les actually showed me something in this process. i live in big 12 country, and when lsu hired him, many a big 12 football fan felt compelled to tell me his nickname in many circles..."lies" miles. this is just reason i really felt like things were being set up perfectly for a last minute back stabbing and a trip to michigan. however at this point, i really do think les is a stand up dude. i still say he's a moronic in game coach though.

Richard Pittman said...

I am curious what "Lies" Miles refers to. It has been said he didn't handle the LSU-hiring situation all that well, but I've never heard anything else bad about him from Ok State.

gerry dorsey said...

recruiting/recruiting tactics i believe. i've never cared enough to get to the bottom of it i guess. i can tell you that i've heard it the most from sooner fans and aggie fans...whatever that's worth.

Poseur said...

I live in big 12 country as well, and let me tell you... Texas fans HATE Les Miles. I've never seen such anger directed at a coach who, well, had absolutely no impact on their program. They have this inability to see Miles as a good coach because OSU never beat Texas, which is a rather absurd criticism given the gap in quality of the two programs and the fact Miles presided over the most successful era of OSU football since Barry Sanders left town.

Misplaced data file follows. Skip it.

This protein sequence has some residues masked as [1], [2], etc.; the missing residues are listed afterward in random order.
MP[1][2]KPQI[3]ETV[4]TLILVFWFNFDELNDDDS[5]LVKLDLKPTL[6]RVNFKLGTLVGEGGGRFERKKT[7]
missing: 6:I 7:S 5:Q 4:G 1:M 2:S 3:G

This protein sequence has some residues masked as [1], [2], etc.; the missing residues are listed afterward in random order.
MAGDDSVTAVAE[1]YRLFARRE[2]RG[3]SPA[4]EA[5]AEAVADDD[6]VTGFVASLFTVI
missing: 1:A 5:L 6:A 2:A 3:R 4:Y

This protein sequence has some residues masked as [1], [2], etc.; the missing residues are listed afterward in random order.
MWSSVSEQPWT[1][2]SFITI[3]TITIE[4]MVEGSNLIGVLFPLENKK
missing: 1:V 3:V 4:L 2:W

I think what they hate about him, and this is just me speculating, is that Miles reminds Texas fans of Mack Brown. Great recruiter, player's coach, but not a great tactician. And unable to criticize their own coach, they bash Miles as a proxy. It cuts too close to home. Especially since Brown has been unable to win titles without Vince Young.

gerry dorsey said...

i've actually never heard horn fans bash miles, but i do find them to be insufferable a-holes, so i wouldn't doubt it. maybe its b/c miles swiped perrilloux...which may or may not payoff.

Joshua said...

I've met plenty, talked to many and know a handful of Longhorns personally. They ALL espouse a virulent hatred of Les Miles. Not one of them has ever explained it. He never beat them I don't think, so I have no idea why they hate him so. But this is certain, they hate him.

Mr. Pittman, excellent writing. Between your well written opinion pieces and Crush taking care of the news at Tiger Bait, I have nothing to write about. Great work, as always.

marcillac said...

Virulent unadultarated hate for Miles among EVERY Texas fan I've met (a sizable but not huge sample of roughly 15 or so people). There is also some very serious ambiguity among his formerly (I guess) prospective constituents at Michigan. Some were giddy at the thought of him coming (understandable given the dullsville up there) some ferociously opposed, some in the middle.

He certainly deserves much criticism for his tenure at LSU, but 3 11 win season in a row, in the SEC. A lot of talent or not, I'm inclined to be impressed.